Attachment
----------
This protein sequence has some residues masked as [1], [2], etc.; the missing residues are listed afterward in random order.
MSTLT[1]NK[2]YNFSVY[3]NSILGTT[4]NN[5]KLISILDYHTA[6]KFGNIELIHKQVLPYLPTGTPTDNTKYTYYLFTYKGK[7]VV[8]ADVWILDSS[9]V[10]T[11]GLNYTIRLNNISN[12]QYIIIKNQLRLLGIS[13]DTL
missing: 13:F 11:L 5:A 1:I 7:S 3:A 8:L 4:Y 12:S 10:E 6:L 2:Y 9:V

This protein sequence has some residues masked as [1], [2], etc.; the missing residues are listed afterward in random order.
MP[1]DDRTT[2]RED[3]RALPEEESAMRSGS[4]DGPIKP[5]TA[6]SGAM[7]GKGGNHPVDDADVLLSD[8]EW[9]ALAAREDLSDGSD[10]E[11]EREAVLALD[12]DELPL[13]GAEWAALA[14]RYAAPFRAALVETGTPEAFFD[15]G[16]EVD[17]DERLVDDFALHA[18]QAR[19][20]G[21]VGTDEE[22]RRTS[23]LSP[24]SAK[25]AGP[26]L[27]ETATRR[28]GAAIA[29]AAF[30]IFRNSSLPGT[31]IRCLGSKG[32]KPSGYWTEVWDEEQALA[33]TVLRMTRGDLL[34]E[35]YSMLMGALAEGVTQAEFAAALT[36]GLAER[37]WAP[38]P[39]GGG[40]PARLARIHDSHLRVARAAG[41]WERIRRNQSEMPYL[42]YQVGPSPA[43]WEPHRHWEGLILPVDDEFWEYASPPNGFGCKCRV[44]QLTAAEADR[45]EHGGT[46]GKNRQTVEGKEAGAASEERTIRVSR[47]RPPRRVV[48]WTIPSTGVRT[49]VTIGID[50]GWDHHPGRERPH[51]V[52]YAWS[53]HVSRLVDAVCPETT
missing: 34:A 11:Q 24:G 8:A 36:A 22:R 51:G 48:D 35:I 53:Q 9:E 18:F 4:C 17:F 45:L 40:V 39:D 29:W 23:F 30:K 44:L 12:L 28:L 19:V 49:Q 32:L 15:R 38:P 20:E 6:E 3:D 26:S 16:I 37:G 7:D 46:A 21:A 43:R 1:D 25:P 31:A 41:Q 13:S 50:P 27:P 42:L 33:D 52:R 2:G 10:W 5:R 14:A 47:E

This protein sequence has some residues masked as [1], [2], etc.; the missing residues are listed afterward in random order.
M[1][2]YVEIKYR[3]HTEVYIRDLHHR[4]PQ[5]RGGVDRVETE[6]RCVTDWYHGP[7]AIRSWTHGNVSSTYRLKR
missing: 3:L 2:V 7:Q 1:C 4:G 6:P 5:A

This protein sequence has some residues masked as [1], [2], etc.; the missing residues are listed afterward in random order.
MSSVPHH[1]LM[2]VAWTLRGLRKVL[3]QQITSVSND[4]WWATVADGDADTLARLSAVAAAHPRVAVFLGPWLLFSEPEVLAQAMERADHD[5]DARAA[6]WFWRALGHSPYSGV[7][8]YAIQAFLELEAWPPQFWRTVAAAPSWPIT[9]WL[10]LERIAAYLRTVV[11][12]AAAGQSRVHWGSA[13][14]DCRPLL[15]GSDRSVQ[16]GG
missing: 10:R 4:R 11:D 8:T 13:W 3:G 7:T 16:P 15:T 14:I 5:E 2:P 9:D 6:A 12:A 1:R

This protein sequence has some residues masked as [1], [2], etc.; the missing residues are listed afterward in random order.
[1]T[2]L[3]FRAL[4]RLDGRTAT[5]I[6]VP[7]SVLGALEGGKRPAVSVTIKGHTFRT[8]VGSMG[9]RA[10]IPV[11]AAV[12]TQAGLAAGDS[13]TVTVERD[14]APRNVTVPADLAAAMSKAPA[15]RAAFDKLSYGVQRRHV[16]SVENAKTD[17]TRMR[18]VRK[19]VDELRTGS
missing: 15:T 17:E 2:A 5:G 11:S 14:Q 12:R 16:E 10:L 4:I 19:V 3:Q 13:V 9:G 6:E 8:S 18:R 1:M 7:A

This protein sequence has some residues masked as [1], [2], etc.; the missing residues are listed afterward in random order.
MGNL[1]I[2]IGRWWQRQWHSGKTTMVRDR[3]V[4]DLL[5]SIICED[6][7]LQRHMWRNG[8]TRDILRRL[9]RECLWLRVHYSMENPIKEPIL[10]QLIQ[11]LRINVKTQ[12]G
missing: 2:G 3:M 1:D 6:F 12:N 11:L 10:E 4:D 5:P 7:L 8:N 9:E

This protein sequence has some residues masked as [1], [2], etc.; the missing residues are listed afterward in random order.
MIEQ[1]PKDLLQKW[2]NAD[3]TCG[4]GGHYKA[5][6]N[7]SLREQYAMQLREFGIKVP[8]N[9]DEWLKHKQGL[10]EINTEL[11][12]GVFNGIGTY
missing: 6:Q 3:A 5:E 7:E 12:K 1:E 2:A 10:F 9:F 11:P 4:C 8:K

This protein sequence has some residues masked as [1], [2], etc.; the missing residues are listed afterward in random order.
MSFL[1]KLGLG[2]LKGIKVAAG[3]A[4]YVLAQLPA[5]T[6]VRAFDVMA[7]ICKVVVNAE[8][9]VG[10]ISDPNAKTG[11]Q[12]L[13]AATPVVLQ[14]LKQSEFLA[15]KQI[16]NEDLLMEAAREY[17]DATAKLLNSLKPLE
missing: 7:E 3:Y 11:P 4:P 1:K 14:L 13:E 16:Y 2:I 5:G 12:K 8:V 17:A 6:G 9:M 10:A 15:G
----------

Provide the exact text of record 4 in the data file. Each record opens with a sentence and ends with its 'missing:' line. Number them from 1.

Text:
This protein sequence has some residues masked as [1], [2], etc.; the missing residues are listed afterward in random order.
MSSVPHH[1]LM[2]VAWTLRGLRKVL[3]QQITSVSND[4]WWATVADGDADTLARLSAVAAAHPRVAVFLGPWLLFSEPEVLAQAMERADHD[5]DARAA[6]WFWRALGHSPYSGV[7][8]YAIQAFLELEAWPPQFWRTVAAAPSWPIT[9]WL[10]LERIAAYLRTVV[11][12]AAAGQSRVHWGSA[13][14]DCRPLL[15]GSDRSVQ[16]GG
missing: 10:R 4:R 11:D 8:T 13:W 3:G 7:T 16:P 15:T 14:I 5:E 2:P 9:D 6:A 12:A 1:R